The contest, which consisted of three main portions — Before, After and Talent — was overseen by a panel of celebrity judges, most notably San Francisco legend Carol Doda, medical marijuana proponent and Republican primary gubernatorial candidate Dennis Peron, punkrock legend and “cultural terrorist” Jello Biafra, and Miss ETVC, Dianna. Musically overseeing the evening, DJ Robeena Diet-Biscuit’s madcap turntable antics between serious vinyl spins supplemented the evening’s already stellar spirits.
Sometime near 10PM the virgins, accompanied by their drag mothers, were paraded out one by one in “boy drag” for introduction to the judges and audience. After responding to a question from the panel, each contestant was immortalized in Polaroid for the judges. Then all of them were marched upstairs for their metamorphosis under their mother’s loving care.
Photo by Christine Beatty
In between contest segments, we were entertained by a spectacular succession of talent, including Ruby Toosday, La Lupe Sativa (the first Virgin Queen), Nikki Star (Miss Trannyshack), and Acting Faux Queen 1997 Allthata and Her Thangs. All in all, a fourstar lineup of pantomime and choreography talent befitting the San Francisco drag tradition.
When they had a spare moment, I asked several judges what embodied their ideal Virgin Queen.
ETVC’s Dianna stated “Poise. Confidence. Beauty, not only skin-deep but also on the inside. I look for something inside that shows they’re having a lot of fun. Because being in drag and being glamorous is fun. So I look for that.”
Carol Doda shared this perspective: “What I look for is originality, glamour, sexiness. The most that He can try to be a She.”
The second phase brought back the transformed contestants, individually introduced by their drag mothers, who struck becoming and not-so-becoming poses before answering the judge’s queries. The best question came from Jello Biafra who asked virgin Brenda what she would do with a dress with President Clinton’s cumstain on it? Ms. Soleil delighted the audience and panel, answering that she’d keep it forever.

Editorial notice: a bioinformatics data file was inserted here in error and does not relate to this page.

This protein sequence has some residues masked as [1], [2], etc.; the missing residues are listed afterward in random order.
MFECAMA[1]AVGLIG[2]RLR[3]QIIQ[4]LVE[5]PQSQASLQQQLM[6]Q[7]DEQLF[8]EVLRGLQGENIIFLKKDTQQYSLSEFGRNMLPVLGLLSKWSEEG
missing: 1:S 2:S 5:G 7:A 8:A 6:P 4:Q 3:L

The final and most deciding segment of the contest was the Talent exhibition following a costume change, dancing and lip-synching to a tune of their choice. Just as important as presentation, choreography and pantomiming precision were the tips they collected for their performance. The Ones, Fives and bigger bills extended to them or cast upon the stage, money tagged for charity, were tacked onto their scores. It was this consideration that tipped the scales in favor of the contest winner, “Demanda Mann,” whose friends tossed more than a hundred dollars on the stage, besting the tips earned by the runners-up who tied at $28 each.
The heartbreaking award of Last Place was to virgin “Masquerade,” deemed “too butch to be queen” by the panel. Perhaps the most amazing if largely unknown effort came from First Runner Up Brenda, an eleventh hour entry whose performance was a fetching cross between Selina and Gloria Estefan. With only three days to prepare, helped by her adopted drag mother Jordan L’Moore, she rose above the odds to take the next to top slot. (If only she’d brought along more $upport.) When it came time to crown the most glamorous drag mother, the judges awarded the honor to grande dame Nikki Star, explaining they’d made a difficult choice between Nikki, Jordan and Second Runner Up drag mother, Alina. But as judge Dianna said of the entirety of participants, “you’re all winners just for being up there.”
The Virgin Queen Contest was a night well spent by the audience and the participants of the production, an evening of fun that raised money for worthy charities and brought out a little of the drag queen in us all. As one attendee confided in me, “Honey, everybody should try dressing up at least once. You might discover a side of yourself you never knew existed. It can only make you a better person to know who you are, fully.”
Words of wisdom, I’m certain.